Detached Retina Treatment

Treatment is to reattach the retina with surgery, laser surgery, or freezing treatment. This condition requires immediate treatment to avoid permanent vision damage.

Concussion Treatment

Treatment involves seeing a doctor to determine the scope of injury. Rest and avoid taking medications that can mask symptoms. 

Rest is often advised for 24 to 48 hours. Over-the-counter painkillers can help with headaches, but stay in touch with your doctor if you continue to have trouble focusing your eyes. 

Stroke Treatment

According to the CDC, treatments are most effective within the first three hours of a stroke. Treatment varies depending on what part of the brain is involved and the underlying cause.

Endophthalmitis Treatment

Endophthalmitis requires emergency treatment. This may include antibiotics, antifungal injections, or surgery. According to AAO, rapid treatment is critical for preventing blindness.

Hyphema Treatment

According to the American Academy of Ophthalmology, treatment may include having an ophthalmologist surgically remove blood from the eye. Home remedies may include raising the head to help blood drain from the eye, resting, and wearing an eye shield.

Giant Cell Arteritis (GCA) Treatment

Corticosteroid treatment is vital to prevent vision damage.

AMD Treatment

Treatment for early AMD focuses on lifestyle modifications. Stopping smoking can slow down the progression of the disease. Injections and laser treatments may slow the loss of vision in later stages.

Macular Hole Treatment

Treatment may include a vitrectomy, a surgical procedure to repair macular holes. According to the National Eye Institute, some macular holes may heal over time without interventions.

Treatment of Optic Nerve Inflammation

Treatment may be steroids if symptoms are severe. Lifestyle modifications, such as not smoking, a healthy diet, and proper hydration, may also help with recovery.

Eye Infections

Keratitis can be treated with medicated eye drops or tablets. The treatment varies depending on the underlying cause.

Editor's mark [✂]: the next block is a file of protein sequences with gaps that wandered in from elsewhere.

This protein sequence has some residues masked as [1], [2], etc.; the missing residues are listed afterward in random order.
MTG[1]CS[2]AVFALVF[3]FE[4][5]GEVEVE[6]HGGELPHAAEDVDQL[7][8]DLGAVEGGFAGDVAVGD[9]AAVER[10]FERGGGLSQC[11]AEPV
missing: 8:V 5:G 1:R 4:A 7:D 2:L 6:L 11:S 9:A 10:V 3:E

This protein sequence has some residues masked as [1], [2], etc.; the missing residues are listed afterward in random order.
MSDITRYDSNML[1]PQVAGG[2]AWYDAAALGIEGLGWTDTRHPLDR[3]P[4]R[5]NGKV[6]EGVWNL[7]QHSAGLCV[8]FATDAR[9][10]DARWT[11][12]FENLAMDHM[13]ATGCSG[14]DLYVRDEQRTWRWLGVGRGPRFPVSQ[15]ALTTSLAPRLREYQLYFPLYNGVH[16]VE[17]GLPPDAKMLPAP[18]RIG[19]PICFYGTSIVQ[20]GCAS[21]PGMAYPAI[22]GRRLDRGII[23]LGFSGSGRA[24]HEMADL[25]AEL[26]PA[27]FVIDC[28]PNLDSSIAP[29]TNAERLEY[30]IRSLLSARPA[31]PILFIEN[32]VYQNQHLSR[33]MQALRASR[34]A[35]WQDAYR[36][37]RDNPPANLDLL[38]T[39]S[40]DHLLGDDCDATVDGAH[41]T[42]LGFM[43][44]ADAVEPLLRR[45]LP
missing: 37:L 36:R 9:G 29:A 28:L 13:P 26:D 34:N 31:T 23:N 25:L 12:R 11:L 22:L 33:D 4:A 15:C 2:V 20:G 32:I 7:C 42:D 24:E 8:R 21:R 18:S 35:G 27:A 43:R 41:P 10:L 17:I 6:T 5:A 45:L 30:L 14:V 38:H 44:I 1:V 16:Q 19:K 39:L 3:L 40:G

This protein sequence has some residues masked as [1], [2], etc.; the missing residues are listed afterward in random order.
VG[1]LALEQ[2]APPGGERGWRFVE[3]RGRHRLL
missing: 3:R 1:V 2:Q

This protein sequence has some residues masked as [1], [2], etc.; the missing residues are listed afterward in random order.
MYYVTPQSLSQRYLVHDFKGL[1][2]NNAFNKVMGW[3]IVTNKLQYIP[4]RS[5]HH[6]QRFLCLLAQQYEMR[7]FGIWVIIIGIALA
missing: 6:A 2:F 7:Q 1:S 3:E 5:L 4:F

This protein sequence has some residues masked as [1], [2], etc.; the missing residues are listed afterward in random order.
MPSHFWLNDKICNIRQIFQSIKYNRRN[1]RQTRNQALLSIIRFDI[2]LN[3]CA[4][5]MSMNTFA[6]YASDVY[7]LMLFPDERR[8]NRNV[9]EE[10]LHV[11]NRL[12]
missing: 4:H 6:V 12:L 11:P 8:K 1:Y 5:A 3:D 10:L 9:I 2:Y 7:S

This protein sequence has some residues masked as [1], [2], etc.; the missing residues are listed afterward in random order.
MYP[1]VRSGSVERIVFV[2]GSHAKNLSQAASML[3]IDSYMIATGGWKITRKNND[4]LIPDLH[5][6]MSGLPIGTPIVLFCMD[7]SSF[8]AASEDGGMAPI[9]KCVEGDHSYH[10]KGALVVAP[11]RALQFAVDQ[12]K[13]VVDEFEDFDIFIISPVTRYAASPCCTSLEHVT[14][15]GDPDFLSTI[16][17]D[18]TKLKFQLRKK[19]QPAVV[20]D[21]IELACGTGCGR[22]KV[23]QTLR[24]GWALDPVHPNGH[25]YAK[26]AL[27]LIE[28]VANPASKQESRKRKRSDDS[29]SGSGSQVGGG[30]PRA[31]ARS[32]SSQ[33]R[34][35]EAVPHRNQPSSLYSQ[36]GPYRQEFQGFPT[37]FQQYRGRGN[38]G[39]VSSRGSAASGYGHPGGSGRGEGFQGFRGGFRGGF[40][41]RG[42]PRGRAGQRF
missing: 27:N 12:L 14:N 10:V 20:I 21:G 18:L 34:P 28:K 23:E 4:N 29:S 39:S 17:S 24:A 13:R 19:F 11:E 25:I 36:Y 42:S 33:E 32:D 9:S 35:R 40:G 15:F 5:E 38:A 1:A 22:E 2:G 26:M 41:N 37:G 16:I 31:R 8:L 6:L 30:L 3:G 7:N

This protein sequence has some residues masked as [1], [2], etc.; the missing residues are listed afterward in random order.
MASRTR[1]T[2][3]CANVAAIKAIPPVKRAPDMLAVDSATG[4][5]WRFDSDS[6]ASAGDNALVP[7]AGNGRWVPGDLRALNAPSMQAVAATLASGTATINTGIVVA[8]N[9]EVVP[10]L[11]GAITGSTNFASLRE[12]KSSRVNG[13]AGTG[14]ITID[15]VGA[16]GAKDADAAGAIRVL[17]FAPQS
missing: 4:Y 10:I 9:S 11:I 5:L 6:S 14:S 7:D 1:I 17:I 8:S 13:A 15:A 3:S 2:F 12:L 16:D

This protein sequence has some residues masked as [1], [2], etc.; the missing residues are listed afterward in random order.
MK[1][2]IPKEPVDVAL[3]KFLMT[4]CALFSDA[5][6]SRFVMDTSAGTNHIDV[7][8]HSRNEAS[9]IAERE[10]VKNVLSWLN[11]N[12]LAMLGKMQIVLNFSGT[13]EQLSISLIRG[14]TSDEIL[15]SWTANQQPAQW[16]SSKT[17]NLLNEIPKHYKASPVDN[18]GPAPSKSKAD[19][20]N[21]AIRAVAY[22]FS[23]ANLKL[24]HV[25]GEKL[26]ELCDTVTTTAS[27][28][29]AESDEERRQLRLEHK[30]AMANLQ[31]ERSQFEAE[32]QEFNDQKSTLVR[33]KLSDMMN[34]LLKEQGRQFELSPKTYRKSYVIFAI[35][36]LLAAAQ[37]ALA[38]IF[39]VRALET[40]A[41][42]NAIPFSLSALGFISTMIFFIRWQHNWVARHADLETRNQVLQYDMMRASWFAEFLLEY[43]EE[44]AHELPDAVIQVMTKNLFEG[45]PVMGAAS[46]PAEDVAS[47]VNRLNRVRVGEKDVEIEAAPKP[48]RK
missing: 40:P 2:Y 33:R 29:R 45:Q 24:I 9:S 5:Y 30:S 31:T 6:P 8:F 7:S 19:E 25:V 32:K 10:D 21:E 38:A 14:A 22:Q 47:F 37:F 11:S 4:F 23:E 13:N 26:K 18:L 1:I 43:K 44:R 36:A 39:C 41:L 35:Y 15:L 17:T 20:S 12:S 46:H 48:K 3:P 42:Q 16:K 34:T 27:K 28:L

Allergic conjunctivitis may be treated with over-the-counter antihistamines. Bacterial conjunctivitis may be treated with antibiotics. There is no treatment for viral conjunctivitis; it will heal with time.

Orbital cellulitis treatment can include antibiotics or may include surgery to drain fluid.

Uveitis is an inflammatory condition that is often treated with steroids.

Migraine

Treatment is focused on easing symptoms with prescribed medicine and making lifestyle modifications to prevent future attacks.

Trouble Focusing the Eyes FAQs

What causes trouble focusing your eyes?

Trouble focusing your eyes may be caused by common conditions, such as digital eye strain, refractive errors, or eye infections. It can also be a symptom of serious medical conditions that require immediate medical attention.

Why won’t my eyes focus all of a sudden?

If your eyes suddenly won’t focus, it may be a symptom of a more serious condition, such as a detached retina or a stroke. If you experience sudden blurriness, numbness, confusion, severe headache, or difficulty walking, call 911. Emergency medical treatment is needed.

Can anxiety cause trouble focusing eyes?

Anxiety can cause blurry vision, headaches, and fatigue. According to the National Alliance on Mental Illness (NAMI), emotional symptoms and physical symptoms are uncommon in anxiety disorders. Comprehensive treatment, such as psychotherapy, medications, and complementary health approaches, are often used to help reduce anxiety. 

References

  1. Computer Vision Syndrome. American Optometric Association.

  2. Digital Eye Strain: Prevalence, Measurement and Amelioration. (April 2018). BMJ Open Ophthalmology.

  3. Digital Eye Strain. (August 2019). Cleveland Clinic.

  4. AAO: Looks Like the Home Office is Here to Stay. (March 2021). American Academy of Ophthalmology.

  5. Types and Causes of Retinal Detachment. (December 2020). National Eye Institute.

  6. Concussion. (January 2022). StatPearls.

  7. Stroke. Centers for Disease Control and Prevention.

  8. Endophthalmitis. (2016). American Society of Retina Specialists.

  9. What Is Hyphema? (May 2022). American Academy of Ophthalmology.

  10. Giant Cell Arteritis. (2021). American College of Rheumatology.

  11. Age-Related Macular Degeneration (AMD). (June 2021). National Eye Institute.

  12. Macular Hole. (May 2022). National Eye Institute.

  13. What Is Uveitis? (December 2019). American Academy of Ophthalmology.

  14. Migraine Headaches. Johns Hopkins Medicine.

  15. Retinal Detachment. (April 2022). National Eye Institute.

  16. Treat and Recover From Stroke. Centers for Disease Control and Prevention.

  17. What Is Endophthalmitis? (January 2022). American Academy of Ophthalmology.

  18. Vitrectomy. (December 2020). National Eye Institute.

  19. Are Blue Light-Blocking Glasses Worth It? (March 2021). American Academy of Ophthalmology.

  20. Anxiety Disorders. National Alliance on Mental Illness.

Last Updated January 10, 2023

Note: This page should not serve as a substitute for professional medical advice from a doctor or specialist. Please review our about page for more information.